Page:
Hasn't Pollard suffered enough? Jews are expected to behave as rahmanim bnei rachmanim - merciful from father down to son - and not as heartless, mindless technocrats.
RABBI PINCHAS STOLPER
Lakewood, New Jersey
Sir, - We are all shattered by the needless, tragic death of Andy Bronfman in a shocking traffic "accident" in New York ("Philanthropist Andrea Bronfman, 60, killed in New York accident," January 24). The Bronfman family are amongst Israel's most dedicated supporters, caring deeply for the quality of life in our land.
We, to whom safety on our roads and in our streets is paramount, share the grief of the family at this time.
National Chairman Metuna Road Safety Organization
Sir, - Instead of all the sad news we get all the time I would like to read again in your paper some of Sam Orbaum's columns.
They were so enjoyable.
Fixing the problem
Sir, - In "Where have all the rabbis gone?" (January 22) Marvin Schick correctly pointed out that shuls and schools are losing talented people - and he provides a very plausible explanation by suggesting that the jobs themselves have become increasingly burdensome. He also provides a very logical solution to the problem: Offer better salaries and working conditions so that young graduates will be enticed to enter, and remain, in the rabbinate and in Jewish education.
However, Schick dilutes his own argument by maintaining that Rabbis Kenneth Brander and Ronald Schwartzberg, who both recently left their pulpits, would have made more of a contribution to Jewish life by staying in their respective jobs.
It's only natural for two respected and highly successful rabbis who have already accomplished much in their local communities to seek out new challenges in the national and international arenas.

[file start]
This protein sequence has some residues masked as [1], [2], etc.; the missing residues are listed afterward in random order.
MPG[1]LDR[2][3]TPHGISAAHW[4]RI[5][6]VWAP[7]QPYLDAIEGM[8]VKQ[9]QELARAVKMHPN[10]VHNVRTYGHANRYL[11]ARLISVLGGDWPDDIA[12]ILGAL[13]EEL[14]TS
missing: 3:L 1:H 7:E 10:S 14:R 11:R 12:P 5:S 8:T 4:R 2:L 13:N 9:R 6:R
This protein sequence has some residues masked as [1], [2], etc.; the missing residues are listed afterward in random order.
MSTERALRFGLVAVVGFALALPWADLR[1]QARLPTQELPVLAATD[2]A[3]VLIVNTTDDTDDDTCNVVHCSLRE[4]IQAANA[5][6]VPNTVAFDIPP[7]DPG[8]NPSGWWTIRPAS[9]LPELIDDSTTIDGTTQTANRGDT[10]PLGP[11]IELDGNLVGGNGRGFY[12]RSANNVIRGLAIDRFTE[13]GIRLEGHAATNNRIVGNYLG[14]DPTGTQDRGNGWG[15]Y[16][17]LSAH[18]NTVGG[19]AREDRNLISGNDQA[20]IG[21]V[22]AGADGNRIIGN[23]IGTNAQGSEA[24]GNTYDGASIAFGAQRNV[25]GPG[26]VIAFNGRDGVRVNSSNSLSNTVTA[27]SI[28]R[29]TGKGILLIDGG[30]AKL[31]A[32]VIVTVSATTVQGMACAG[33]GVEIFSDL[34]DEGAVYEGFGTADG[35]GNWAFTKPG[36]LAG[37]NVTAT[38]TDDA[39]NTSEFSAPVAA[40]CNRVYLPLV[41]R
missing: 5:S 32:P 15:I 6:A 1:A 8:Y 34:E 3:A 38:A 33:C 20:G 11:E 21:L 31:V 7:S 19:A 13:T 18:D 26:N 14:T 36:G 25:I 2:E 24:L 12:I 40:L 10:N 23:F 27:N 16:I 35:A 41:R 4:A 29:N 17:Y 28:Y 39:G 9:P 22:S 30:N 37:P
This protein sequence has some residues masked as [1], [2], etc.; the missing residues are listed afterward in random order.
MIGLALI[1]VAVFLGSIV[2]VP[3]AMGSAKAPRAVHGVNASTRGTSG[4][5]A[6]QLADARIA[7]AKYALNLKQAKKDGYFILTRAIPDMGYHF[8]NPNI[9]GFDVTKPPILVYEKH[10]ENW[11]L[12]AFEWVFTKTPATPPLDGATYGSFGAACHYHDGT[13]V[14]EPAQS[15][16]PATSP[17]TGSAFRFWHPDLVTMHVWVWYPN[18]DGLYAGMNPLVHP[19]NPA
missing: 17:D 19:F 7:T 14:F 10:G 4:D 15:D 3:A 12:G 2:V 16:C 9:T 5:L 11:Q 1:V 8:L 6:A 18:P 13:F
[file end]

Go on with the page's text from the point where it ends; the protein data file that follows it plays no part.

In addition, in their new positions at Yeshiva University both rabbis will be responsible for recruiting, training and educating a new generation of talented Jewish leaders, who will be able to fill local jobs at synagogues and schools across the globe.
Ironically, the new jobs these two rabbis have assumed are directly related to fixing the problem Dr. Schick is describing.
Let's certainly strive to make working conditions better for teachers and rabbis, as your columnist suggests. At the same time let's also find the talented leaders able to prepare these individuals for rewarding careers.
Sir, - By all accounts Tzipi Livni is smart, serious, honest, and highly competent. If she is to succeed as our foreign minister, however, she will need something more - charm.
I have never seen the woman really smile. She should take a leaf out of Condi Rice's book and stop looking like Ninotchka pre-love and Paris.
Creation? It's recent!
Sir, - As an Orthodox Jew Jonathan Rosenblum should have courageously cut to the chase and taken a more assertive stance in proclaiming the Torah's chronology ("Charlie Darwin's angels," UpFront (January 13).
"Those well meaning persons who felt impelled to interpret certain passages in the Torah differently from the time-honored tradition did so only in the mistaken belief that the Torah view on the age of the world was at variance with science; otherwise they would not have sought new interpretations in the Torah.
"There is no need to seek new reinterpretations in the Torah to 'reconcile' them with science" (Lubavitcher Rebbe).
Included in the vast body of solid scientific evidence for a young universe are: the rate of decrease of the earth's and sun's magnetic fields, the rate of decrease in the size of the solar disc, the high residual warmth of the moon and mere half-inch of dust on its surface (which amazed the Apollo astronauts, who had been told to expect to be swamped!); the decrease in the speed of light, the paucity of helium and micro-meteoric dust in the atmosphere, the rate of mineral deposition into the oceans, the fallacious premises of radiometric dating, the still "unwrapped" state of the arms of the great spiral galaxies, the thickness of Saturn's rings, the continued existence of short-term comets, human population statistics, the complete dearth of any human record or artifact older than 6,000 years, polystrate fossils, the non-organic theory of the origin of oil, dendochronolgy (no tree older than 5,100 years can be found!), and pleochroic haloes.
All indicate an astounding recency of creation.